EARLIER this year, Cork football doyen Billy Morgan mused as to whether Cork could be on the verge of a new period of domination in Munster.
It was the week of the Munster final against Kerry in Killarney. The Rebels hadn't won there since 1995, when Morgan managed Cork to a seventh Munster title in nine years to conclude a golden era for the Leesiders.
And all week the suggestion was that Cork could be in the ascendancy once more. After all, Kerry had been unconvincing in the league and looked a team on their last legs, giving the Rebels the chance to put a nail in the coffin of a great Kingdom team.
However, Kerry won the game and since then it has been Cork, and not the Kingdom, who have seen the bigger clear-out.
Tomas ó Se stepping away is Kerry's only defection to date. In the same time, Ciaran Sheehan's decision to opt for the AFL brings to four the number of players that started August's All-Ireland quarter-final defeat to Dublin who won't be available next year. And the turnover the Cork squad has endured goes further than that.
A quick glance at the Cork team that won the All-Ireland in 2010 gives a glimpse of just how much of an overhaul the Rebels are undergoing.
Of the side that started the win over Down, eight won't play next year and there are rumours that Alan O'Connor could join them in retirement. Three of the four subs used that day are also no longer county players. For some, their race had been run but Sheehan's loss is much harder to fathom.
"It's a massive blow to Cork football," said double All-Ireland winner Colman Corrigan. "I'm very surprised by it. He is very important to Cork. I would have him down as a similar player to Tommy Walsh.
"He has great athleticism and a wonderful range of passing. I'm not surprised the AFL have signed him, he's the kind of player who can excel at anything but it's an incredible loss to Cork.
"You saw him this year against Dublin when he was very good at full-forward, he has a great leap. I don't know why he didn't start against Kerry in the Munster final but when he came on he changed the game.
"With all of the retirements we've seen in the last few weeks, Ciaran would be one of the lads you'd be looking to build your team around."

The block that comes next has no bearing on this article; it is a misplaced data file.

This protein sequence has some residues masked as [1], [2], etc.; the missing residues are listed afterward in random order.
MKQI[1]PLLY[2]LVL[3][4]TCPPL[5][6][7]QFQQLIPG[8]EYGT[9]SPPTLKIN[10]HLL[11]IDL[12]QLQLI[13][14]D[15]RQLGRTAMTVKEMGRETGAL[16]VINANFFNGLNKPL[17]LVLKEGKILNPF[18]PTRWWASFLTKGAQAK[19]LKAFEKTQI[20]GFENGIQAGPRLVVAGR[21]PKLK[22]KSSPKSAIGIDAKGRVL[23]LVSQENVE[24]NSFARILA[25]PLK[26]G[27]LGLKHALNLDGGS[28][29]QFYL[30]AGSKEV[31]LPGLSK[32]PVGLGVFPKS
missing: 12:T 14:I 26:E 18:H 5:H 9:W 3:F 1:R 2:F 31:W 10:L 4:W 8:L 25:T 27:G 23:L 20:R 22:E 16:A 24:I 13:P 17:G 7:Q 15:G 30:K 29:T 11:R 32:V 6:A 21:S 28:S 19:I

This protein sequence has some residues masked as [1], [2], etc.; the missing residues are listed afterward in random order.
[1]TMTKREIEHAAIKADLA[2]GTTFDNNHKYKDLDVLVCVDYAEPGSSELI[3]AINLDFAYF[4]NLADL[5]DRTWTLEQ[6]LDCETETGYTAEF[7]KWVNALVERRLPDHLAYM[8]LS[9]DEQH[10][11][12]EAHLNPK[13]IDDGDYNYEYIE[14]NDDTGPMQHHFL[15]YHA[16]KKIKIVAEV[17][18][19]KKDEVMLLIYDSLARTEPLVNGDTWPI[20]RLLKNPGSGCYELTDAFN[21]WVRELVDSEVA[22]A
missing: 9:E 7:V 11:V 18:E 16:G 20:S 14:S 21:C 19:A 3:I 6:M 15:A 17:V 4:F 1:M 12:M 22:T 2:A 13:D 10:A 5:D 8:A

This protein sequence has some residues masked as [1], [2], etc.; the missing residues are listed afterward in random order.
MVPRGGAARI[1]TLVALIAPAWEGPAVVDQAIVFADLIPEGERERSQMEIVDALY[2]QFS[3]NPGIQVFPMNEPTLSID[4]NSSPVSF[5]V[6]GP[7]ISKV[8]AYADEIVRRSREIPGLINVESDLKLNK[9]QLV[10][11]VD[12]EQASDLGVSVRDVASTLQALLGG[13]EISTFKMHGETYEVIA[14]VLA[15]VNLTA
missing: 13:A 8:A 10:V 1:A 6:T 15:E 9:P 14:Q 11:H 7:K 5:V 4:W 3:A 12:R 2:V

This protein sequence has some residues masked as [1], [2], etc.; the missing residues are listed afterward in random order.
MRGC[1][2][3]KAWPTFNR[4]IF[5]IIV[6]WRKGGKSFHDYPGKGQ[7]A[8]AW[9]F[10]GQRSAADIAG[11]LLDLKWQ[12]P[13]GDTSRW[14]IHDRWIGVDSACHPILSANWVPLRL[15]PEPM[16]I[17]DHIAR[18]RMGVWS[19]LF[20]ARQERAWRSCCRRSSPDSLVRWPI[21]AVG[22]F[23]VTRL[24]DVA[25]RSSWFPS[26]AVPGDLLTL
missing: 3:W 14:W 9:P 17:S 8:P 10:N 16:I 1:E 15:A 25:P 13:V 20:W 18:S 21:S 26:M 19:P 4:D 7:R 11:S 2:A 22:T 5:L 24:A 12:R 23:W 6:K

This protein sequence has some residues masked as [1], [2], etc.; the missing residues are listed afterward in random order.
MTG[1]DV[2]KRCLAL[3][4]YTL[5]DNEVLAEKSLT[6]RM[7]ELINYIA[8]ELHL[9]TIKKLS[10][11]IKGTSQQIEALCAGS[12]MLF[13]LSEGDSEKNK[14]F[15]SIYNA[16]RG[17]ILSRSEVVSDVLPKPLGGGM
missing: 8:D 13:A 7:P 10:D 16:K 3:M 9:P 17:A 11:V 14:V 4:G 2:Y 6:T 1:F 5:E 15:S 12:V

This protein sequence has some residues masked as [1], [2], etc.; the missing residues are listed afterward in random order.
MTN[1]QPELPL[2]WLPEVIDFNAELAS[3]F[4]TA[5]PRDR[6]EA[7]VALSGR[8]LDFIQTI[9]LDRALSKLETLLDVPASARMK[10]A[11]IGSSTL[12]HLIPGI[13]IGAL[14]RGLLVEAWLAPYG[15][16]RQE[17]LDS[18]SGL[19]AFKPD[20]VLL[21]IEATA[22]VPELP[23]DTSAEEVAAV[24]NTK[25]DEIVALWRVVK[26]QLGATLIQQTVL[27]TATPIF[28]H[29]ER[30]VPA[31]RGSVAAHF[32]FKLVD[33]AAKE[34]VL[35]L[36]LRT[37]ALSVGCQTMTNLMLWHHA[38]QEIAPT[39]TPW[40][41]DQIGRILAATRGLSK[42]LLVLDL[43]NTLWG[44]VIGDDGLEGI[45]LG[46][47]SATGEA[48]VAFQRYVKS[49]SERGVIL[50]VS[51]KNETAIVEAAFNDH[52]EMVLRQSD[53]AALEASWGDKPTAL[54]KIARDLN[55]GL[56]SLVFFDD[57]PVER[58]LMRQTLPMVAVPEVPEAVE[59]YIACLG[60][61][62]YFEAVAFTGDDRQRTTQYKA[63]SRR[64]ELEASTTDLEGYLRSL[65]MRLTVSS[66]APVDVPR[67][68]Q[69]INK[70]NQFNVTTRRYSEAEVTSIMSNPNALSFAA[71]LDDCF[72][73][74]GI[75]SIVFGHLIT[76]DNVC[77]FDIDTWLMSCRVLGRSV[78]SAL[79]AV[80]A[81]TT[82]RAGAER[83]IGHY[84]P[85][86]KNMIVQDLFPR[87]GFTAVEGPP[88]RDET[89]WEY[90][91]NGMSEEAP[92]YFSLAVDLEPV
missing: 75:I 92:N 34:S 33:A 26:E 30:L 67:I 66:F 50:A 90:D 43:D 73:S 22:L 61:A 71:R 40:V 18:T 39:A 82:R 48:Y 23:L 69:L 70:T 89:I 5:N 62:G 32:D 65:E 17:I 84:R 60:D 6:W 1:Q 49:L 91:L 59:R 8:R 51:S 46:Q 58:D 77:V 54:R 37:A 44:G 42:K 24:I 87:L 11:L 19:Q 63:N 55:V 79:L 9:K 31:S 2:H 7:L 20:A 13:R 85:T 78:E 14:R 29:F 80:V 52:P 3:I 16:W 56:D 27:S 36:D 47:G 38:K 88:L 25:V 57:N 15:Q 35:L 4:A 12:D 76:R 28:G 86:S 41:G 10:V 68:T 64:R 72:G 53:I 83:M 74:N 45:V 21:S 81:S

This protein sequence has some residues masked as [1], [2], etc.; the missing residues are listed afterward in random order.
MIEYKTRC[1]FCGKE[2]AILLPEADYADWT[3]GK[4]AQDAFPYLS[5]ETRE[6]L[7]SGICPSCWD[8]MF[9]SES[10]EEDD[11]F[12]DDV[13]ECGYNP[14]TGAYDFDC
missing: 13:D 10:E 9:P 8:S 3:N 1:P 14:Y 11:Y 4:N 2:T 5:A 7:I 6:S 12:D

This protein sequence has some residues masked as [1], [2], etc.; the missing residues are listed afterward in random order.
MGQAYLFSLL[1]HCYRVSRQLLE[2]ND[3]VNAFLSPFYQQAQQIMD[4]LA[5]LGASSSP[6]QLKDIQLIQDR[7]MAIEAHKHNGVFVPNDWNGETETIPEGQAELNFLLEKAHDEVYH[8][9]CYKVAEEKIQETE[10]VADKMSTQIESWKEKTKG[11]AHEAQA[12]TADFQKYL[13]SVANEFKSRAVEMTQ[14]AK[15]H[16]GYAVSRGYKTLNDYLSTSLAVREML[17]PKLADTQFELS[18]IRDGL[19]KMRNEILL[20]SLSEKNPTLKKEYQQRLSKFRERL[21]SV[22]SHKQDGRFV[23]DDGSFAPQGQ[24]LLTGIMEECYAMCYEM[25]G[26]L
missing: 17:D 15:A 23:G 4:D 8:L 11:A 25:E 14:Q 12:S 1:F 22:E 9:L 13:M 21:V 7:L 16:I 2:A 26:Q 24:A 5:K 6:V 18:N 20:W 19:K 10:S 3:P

Incoming manager Brian Cuthbert is well placed to pass judgment on the emerging talent in Cork. He has been through the underage ranks, serving as selector and then manager at minor level before making the step up.
That underage system has seen the Rebels win nine Munster U-21 titles since the turn of the millennium but Corrigan, who served as a selector under Morgan in the middle of the last decade, sees some worrying gaps.
He points out that they have won just four provincial minor titles in the same period and insists the county aren't getting enough from the talent it is producing.
"We've had some great footballers and we have some serious talent but we are losing too many of them. We need to get the right people in the right places. Imagine Davey Barry coaching a Cork minor forward line, or Steven O'Brien or Jimmy Kerrigan. We have the talent but we need to win an All-Ireland in that grade."
Aidan Walsh and Damien Cahalane have been mentioned as potential dual players for 2014. And after reaching the All-Ireland final, Jimmy Barry-Murphy's side might look a much more appealing prospect but Corrigan believes the dual player just can't survive in today's game.
"I've seen up close just how modern players train and I don't think it can be done, particularly with hurling as it's so skill based," he said.
For all the absentees, Cork can still look to the likes of Colm O'Neill and Paddy Kelly (provided they recover from knee and hip injuries) next year and they could start in the forwards alongside Paul Kerrigan, Daniel Goulding and the exciting Brian Hurley.
"We have lost experience in crucial areas and you don't want to be losing any more players," added Corrigan. "You are going to have to find some midfielders and a couple of defenders.
"The league looks so important now to blood some new players. People talk about Cork's panel and its depth but you still can't afford to lose players like Ciaran Sheehan.
"They still have a good team. I still think they'll be in or around the top four next year. You're looking for leaders now and there's going to be pressure on some of the young lads to step up."